I was driving around earlier this year, looking for some cute Victorian house for inspiration when I saw it: The main building at St. Ignatius High School. Six stories. A 159-foot-tall tower. Eleven dormers and other architectural nuances.
My first thought?What a perfect gingerbread house. Every thought since that day? How could I take on such a huge project?
I built my first gingerbread house seven years ago because I didn’t want to throw out leftover Halloween candy. I thought it would be a fun project for my children and me to tackle. They lost interest after the first 10 minutes.
I’m still plugging away, learning something new each year. For instance, never, ever use chocolate on a gingerbread house. It distorts and crumbles after about a year and is a pain to clean up. Also, Pop-Tarts are a better building material than they are a food. They stick really well to hot glue and are structurally sound. You can also dovetail or tongue-and-groove them.
I like to show off my houses in my dentist office. My patients just love the fact that I make houses out of candy.
Last year, I built a three-story Victorian modeled after what is now the Masonic Temple in Kent. I used individual gingerbread bricks to build the piece, and when I was done, it weighed 65 pounds.
I start with a photograph as inspiration, which is how I found myself building a replica of St. Ignatius’ gothic structure. With photo in hand, I build a cardboard house on my plywood base. Then it’s just a matter of adhering gingerbread to the cardboard structure.
I use small gingerbread bricks and icing mortar instead of whole sheets. It’s more sturdy and authentic, particularly when I’m working on a brick structure like this one. I’m lucky to have a wonderful Lebanese patient who bakes all my gingerbread in exchange for dental care. It’s a great deal for both sides.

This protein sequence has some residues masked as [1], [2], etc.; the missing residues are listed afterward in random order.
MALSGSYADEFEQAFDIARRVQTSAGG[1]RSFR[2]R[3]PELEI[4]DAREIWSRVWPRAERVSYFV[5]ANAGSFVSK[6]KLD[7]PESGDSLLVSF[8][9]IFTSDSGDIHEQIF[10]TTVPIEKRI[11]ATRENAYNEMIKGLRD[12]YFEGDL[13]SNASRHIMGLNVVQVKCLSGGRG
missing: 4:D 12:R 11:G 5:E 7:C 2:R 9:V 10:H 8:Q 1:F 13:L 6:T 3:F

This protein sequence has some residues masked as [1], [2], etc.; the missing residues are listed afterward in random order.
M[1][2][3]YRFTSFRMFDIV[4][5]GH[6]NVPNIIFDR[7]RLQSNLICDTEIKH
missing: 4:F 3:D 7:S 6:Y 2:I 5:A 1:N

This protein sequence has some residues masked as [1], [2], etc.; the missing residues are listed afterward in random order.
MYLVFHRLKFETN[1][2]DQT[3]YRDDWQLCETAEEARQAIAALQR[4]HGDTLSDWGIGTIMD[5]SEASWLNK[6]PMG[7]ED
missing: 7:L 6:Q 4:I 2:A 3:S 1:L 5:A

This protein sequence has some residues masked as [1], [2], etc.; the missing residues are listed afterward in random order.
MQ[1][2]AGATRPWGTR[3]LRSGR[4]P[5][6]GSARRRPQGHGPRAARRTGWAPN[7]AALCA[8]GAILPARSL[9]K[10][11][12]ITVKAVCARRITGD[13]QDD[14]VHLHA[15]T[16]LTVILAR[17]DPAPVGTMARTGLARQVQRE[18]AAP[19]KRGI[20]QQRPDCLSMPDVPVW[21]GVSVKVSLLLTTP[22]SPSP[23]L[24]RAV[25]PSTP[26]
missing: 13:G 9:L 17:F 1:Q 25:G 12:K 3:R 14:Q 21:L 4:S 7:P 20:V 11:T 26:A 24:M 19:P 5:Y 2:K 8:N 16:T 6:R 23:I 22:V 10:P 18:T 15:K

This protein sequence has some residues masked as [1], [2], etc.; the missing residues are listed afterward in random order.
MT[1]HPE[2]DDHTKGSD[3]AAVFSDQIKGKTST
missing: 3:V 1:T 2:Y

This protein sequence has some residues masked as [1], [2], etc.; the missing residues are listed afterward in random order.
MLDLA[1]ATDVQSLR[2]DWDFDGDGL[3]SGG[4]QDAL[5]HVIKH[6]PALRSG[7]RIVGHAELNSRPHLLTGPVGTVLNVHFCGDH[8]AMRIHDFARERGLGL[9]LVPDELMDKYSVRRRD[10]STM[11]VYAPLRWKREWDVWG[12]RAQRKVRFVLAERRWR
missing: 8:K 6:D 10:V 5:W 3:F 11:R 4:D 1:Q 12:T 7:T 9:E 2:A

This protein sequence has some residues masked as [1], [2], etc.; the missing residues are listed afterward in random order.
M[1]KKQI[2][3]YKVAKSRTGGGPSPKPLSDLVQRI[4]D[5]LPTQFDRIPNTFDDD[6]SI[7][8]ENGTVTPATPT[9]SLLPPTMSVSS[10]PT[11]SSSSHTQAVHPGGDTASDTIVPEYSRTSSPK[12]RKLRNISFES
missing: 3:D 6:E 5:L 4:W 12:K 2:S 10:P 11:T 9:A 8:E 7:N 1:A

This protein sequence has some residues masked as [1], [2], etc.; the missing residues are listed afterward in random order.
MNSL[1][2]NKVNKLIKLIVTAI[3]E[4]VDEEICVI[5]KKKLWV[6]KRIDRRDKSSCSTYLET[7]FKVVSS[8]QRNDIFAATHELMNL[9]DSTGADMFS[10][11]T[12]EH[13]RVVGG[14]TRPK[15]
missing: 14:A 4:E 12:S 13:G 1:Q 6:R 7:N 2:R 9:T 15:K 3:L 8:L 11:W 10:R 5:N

Typically, a project takes about two months, but this one took three.
I carved out the windows one by one. This took days. With my knife, I cut into the 2-inch-thick gingerbread walls, slowly carving out the proper shape.
Then I began work on the window treatments. The building has white window shades pulled halfway down on most windows, which creates this white/black contrast. So I took cardboard (the kind you find in a new dress shirt packaging), and I cut it into tiny pieces that fit the windows. I glued them into the carved windows.
I added details with paintable icing: tiny things to make it look Christmassy. Wreaths and whatnot. And since brown gingerbread is ugly, and the building is red, I painted all the bricks dark red.
I built the roof out of Wrigley’s and Trident gum (at last count, more than 640 pieces combined) and built 11 dormers, eight chimneys and a tower.
The hardest, most nerve-wracking aspect of the entire project is the drive from Stow to the Cleveland Botanical Gardens. These gingerbread houses are not sturdy things, and anyone who has driven state Route 8 knows it’s not the smoothest road.
I drive slow, real slow, and grip the steering wheel so tightly my knuckles turn white. And all the while, I imagine my latest 65-pound gingerbread house sliding around in the back, jostling over bumps. I imagine my Wrigley’s shingles breaking apart, my icing windows shattering, my gingerbread bricks crumbling.
This sounds like it might be a painful job, working for so long on such small details, but it’s really not. After all, I’m a dentist whose nonholiday hobby is building model ships. Working on tiny details with my fingers is what I do all day long.
Still, early on, I started thinking I bit off more than I could chew. I’m already planning for next year: I think I’ll do a nice one-story Cape Cod. — as told to Matt Tulli